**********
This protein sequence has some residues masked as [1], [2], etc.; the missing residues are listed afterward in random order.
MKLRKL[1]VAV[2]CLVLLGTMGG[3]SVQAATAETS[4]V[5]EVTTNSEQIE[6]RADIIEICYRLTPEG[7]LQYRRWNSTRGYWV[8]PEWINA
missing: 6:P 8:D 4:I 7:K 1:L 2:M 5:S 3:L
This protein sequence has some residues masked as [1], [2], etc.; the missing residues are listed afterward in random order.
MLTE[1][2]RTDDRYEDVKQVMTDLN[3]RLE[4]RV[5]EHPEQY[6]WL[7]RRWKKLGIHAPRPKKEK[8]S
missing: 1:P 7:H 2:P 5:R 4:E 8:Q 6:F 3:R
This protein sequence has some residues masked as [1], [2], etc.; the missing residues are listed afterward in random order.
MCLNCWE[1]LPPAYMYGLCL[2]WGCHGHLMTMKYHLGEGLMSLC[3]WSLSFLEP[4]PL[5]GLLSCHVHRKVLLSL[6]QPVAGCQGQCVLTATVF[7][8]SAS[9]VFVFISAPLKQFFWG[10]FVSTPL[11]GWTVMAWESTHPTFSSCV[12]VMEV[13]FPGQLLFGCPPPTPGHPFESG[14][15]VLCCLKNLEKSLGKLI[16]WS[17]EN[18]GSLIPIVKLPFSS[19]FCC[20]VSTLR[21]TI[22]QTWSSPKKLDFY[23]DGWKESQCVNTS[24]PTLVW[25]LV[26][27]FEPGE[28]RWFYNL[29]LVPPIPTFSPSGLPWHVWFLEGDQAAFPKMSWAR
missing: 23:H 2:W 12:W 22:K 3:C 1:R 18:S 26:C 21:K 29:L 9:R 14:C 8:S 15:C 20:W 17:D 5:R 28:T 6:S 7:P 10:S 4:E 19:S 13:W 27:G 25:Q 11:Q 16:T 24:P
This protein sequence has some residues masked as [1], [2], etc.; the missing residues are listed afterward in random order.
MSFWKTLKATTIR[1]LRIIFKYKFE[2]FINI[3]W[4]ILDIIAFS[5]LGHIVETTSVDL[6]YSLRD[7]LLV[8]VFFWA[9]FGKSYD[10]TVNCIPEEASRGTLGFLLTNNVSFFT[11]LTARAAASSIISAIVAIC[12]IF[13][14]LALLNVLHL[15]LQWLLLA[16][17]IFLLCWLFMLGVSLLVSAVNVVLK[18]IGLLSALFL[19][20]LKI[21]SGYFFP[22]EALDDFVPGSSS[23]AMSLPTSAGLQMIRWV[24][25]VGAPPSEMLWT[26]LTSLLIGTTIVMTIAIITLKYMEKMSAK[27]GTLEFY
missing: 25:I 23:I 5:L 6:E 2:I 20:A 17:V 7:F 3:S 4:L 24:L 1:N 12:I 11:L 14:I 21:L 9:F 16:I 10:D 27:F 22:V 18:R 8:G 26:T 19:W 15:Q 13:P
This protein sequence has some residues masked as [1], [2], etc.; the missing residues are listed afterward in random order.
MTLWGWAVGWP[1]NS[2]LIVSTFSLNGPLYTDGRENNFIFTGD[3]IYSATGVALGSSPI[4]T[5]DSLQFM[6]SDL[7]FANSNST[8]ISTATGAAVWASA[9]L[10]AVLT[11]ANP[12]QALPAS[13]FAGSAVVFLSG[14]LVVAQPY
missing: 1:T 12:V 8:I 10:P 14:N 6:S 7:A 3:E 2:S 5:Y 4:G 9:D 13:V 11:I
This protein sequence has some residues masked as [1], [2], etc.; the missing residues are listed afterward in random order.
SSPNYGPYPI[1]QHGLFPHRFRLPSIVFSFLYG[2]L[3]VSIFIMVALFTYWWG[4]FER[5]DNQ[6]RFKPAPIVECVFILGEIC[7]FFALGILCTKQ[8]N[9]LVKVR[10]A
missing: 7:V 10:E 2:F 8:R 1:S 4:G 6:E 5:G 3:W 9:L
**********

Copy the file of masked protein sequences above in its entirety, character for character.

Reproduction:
This protein sequence has some residues masked as [1], [2], etc.; the missing residues are listed afterward in random order.
MKLRKL[1]VAV[2]CLVLLGTMGG[3]SVQAATAETS[4]V[5]EVTTNSEQIE[6]RADIIEICYRLTPEG[7]LQYRRWNSTRGYWV[8]PEWINA
missing: 6:P 8:D 4:I 7:K 1:L 2:M 5:S 3:L
This protein sequence has some residues masked as [1], [2], etc.; the missing residues are listed afterward in random order.
MLTE[1][2]RTDDRYEDVKQVMTDLN[3]RLE[4]RV[5]EHPEQY[6]WL[7]RRWKKLGIHAPRPKKEK[8]S
missing: 1:P 7:H 2:P 5:R 4:E 8:Q 6:F 3:R
This protein sequence has some residues masked as [1], [2], etc.; the missing residues are listed afterward in random order.
MCLNCWE[1]LPPAYMYGLCL[2]WGCHGHLMTMKYHLGEGLMSLC[3]WSLSFLEP[4]PL[5]GLLSCHVHRKVLLSL[6]QPVAGCQGQCVLTATVF[7][8]SAS[9]VFVFISAPLKQFFWG[10]FVSTPL[11]GWTVMAWESTHPTFSSCV[12]VMEV[13]FPGQLLFGCPPPTPGHPFESG[14][15]VLCCLKNLEKSLGKLI[16]WS[17]EN[18]GSLIPIVKLPFSS[19]FCC[20]VSTLR[21]TI[22]QTWSSPKKLDFY[23]DGWKESQCVNTS[24]PTLVW[25]LV[26][27]FEPGE[28]RWFYNL[29]LVPPIPTFSPSGLPWHVWFLEGDQAAFPKMSWAR
missing: 23:H 2:W 12:W 22:K 3:C 1:R 18:S 26:C 21:K 29:L 9:R 14:C 8:S 15:C 20:W 17:D 5:R 28:T 6:S 7:P 10:S 4:E 19:S 13:W 27:G 25:Q 11:Q 16:T 24:P
This protein sequence has some residues masked as [1], [2], etc.; the missing residues are listed afterward in random order.
MSFWKTLKATTIR[1]LRIIFKYKFE[2]FINI[3]W[4]ILDIIAFS[5]LGHIVETTSVDL[6]YSLRD[7]LLV[8]VFFWA[9]FGKSYD[10]TVNCIPEEASRGTLGFLLTNNVSFFT[11]LTARAAASSIISAIVAIC[12]IF[13][14]LALLNVLHL[15]LQWLLLA[16][17]IFLLCWLFMLGVSLLVSAVNVVLK[18]IGLLSALFL[19][20]LKI[21]SGYFFP[22]EALDDFVPGSSS[23]AMSLPTSAGLQMIRWV[24][25]VGAPPSEMLWT[26]LTSLLIGTTIVMTIAIITLKYMEKMSAK[27]GTLEFY
missing: 25:I 23:I 5:L 6:E 2:I 20:A 17:V 7:F 3:S 4:L 24:L 1:N 12:I 11:L 14:I 21:L 9:F 16:I 10:D 27:F 22:V 18:R 8:G 26:T 19:W 15:Q 13:P
This protein sequence has some residues masked as [1], [2], etc.; the missing residues are listed afterward in random order.
MTLWGWAVGWP[1]NS[2]LIVSTFSLNGPLYTDGRENNFIFTGD[3]IYSATGVALGSSPI[4]T[5]DSLQFM[6]SDL[7]FANSNST[8]ISTATGAAVWASA[9]L[10]AVLT[11]ANP[12]QALPAS[13]FAGSAVVFLSG[14]LVVAQPY
missing: 1:T 12:V 8:I 10:P 14:N 6:S 7:A 3:E 2:S 5:Y 4:G 9:D 13:V 11:I
This protein sequence has some residues masked as [1], [2], etc.; the missing residues are listed afterward in random order.
SSPNYGPYPI[1]QHGLFPHRFRLPSIVFSFLYG[2]L[3]VSIFIMVALFTYWWG[4]FER[5]DNQ[6]RFKPAPIVECVFILGEIC[7]FFALGILCTKQ[8]N[9]LVKVR[10]A
missing: 7:V 10:E 2:F 8:R 1:S 4:G 6:E 5:G 3:W 9:L